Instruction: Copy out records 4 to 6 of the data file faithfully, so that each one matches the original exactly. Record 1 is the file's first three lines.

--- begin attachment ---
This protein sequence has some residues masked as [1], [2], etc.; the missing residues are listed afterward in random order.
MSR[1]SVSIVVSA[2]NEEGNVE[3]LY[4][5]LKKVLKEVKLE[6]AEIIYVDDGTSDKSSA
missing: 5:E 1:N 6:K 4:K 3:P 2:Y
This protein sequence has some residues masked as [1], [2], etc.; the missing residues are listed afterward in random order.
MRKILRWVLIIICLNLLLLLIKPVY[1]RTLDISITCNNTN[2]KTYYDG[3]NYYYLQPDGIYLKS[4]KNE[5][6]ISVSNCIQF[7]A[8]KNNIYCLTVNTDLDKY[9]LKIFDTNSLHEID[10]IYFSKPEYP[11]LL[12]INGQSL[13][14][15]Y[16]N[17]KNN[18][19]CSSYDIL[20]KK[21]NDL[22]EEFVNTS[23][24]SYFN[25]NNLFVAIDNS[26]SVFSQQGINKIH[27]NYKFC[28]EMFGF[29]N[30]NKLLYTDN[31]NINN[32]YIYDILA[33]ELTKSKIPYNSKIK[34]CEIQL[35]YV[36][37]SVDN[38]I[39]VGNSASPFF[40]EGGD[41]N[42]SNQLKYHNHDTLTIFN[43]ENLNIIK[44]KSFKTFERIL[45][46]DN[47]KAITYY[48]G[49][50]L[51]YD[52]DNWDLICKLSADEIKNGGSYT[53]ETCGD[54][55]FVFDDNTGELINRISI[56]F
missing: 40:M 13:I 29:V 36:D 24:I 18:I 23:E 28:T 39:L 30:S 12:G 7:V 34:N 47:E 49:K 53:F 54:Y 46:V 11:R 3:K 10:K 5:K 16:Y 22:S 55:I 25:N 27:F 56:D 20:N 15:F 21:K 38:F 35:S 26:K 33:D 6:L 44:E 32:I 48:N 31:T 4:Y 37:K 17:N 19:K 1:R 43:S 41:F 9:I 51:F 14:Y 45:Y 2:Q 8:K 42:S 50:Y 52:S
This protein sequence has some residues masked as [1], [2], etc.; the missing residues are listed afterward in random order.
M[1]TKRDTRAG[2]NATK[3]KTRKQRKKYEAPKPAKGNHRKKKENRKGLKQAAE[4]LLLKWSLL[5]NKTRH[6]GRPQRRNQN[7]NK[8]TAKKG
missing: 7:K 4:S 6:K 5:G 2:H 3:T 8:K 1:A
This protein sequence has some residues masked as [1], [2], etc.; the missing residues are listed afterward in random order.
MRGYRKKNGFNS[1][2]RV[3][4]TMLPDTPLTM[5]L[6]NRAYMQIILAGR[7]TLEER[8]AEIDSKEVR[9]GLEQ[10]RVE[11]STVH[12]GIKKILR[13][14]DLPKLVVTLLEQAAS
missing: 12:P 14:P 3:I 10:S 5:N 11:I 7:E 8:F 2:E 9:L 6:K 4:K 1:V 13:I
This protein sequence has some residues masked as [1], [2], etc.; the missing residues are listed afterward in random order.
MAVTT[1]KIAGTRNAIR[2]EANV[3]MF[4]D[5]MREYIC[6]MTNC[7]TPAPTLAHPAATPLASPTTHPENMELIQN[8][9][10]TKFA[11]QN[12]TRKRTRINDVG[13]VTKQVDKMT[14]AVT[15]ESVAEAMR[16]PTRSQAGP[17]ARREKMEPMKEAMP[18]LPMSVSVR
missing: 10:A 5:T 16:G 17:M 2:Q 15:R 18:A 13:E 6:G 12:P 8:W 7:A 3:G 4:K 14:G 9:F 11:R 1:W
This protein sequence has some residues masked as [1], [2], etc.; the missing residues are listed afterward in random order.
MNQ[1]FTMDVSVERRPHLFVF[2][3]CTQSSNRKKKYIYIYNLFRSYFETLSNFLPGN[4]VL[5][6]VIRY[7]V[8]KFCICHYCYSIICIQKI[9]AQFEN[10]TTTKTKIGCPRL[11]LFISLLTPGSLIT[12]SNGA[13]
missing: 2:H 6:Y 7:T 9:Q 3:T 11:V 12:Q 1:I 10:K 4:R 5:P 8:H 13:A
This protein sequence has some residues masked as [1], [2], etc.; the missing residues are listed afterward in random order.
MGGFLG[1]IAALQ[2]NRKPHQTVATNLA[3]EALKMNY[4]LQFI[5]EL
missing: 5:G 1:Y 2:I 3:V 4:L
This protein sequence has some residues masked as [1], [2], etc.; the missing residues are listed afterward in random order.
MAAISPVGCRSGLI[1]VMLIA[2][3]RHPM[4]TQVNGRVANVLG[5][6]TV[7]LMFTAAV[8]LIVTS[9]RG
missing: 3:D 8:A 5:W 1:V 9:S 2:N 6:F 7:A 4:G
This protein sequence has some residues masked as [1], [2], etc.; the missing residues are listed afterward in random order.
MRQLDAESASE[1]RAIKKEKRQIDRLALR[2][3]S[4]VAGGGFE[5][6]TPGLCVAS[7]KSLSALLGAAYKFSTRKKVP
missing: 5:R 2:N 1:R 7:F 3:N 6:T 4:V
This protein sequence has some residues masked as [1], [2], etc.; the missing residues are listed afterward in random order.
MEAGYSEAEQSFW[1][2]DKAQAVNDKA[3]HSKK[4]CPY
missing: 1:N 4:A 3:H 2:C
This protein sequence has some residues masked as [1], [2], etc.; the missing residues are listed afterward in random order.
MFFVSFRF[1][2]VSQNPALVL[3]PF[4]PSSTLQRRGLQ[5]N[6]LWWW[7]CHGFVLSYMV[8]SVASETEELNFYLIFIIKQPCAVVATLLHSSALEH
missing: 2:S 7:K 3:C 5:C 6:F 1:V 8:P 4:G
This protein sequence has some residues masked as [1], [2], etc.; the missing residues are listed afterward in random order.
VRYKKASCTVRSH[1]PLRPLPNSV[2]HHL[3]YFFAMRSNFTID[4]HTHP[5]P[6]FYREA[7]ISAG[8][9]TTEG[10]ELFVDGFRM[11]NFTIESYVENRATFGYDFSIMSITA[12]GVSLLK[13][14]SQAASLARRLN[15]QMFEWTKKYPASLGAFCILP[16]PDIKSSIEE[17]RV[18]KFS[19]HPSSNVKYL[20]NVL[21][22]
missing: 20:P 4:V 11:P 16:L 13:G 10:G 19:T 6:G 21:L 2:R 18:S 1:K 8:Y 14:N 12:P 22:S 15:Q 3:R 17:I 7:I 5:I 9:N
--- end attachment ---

This protein sequence has some residues masked as [1], [2], etc.; the missing residues are listed afterward in random order.
MRGYRKKNGFNS[1][2]RV[3][4]TMLPDTPLTM[5]L[6]NRAYMQIILAGR[7]TLEER[8]AEIDSKEVR[9]GLEQ[10]RVE[11]STVH[12]GIKKILR[13][14]DLPKLVVTLLEQAAS
missing: 12:P 14:P 3:I 10:S 5:N 11:I 7:E 8:F 2:E 9:L 6:K 4:K 1:V 13:I
This protein sequence has some residues masked as [1], [2], etc.; the missing residues are listed afterward in random order.
MAVTT[1]KIAGTRNAIR[2]EANV[3]MF[4]D[5]MREYIC[6]MTNC[7]TPAPTLAHPAATPLASPTTHPENMELIQN[8][9][10]TKFA[11]QN[12]TRKRTRINDVG[13]VTKQVDKMT[14]AVT[15]ESVAEAMR[16]PTRSQAGP[17]ARREKMEPMKEAMP[18]LPMSVSVR
missing: 10:A 5:T 16:G 17:M 2:Q 15:R 18:A 13:E 6:G 12:P 8:W 7:A 3:G 4:K 14:G 9:F 11:R 1:W
This protein sequence has some residues masked as [1], [2], etc.; the missing residues are listed afterward in random order.
MNQ[1]FTMDVSVERRPHLFVF[2][3]CTQSSNRKKKYIYIYNLFRSYFETLSNFLPGN[4]VL[5][6]VIRY[7]V[8]KFCICHYCYSIICIQKI[9]AQFEN[10]TTTKTKIGCPRL[11]LFISLLTPGSLIT[12]SNGA[13]
missing: 2:H 6:Y 7:T 9:Q 3:T 11:V 12:Q 1:I 10:K 4:R 5:P 8:H 13:A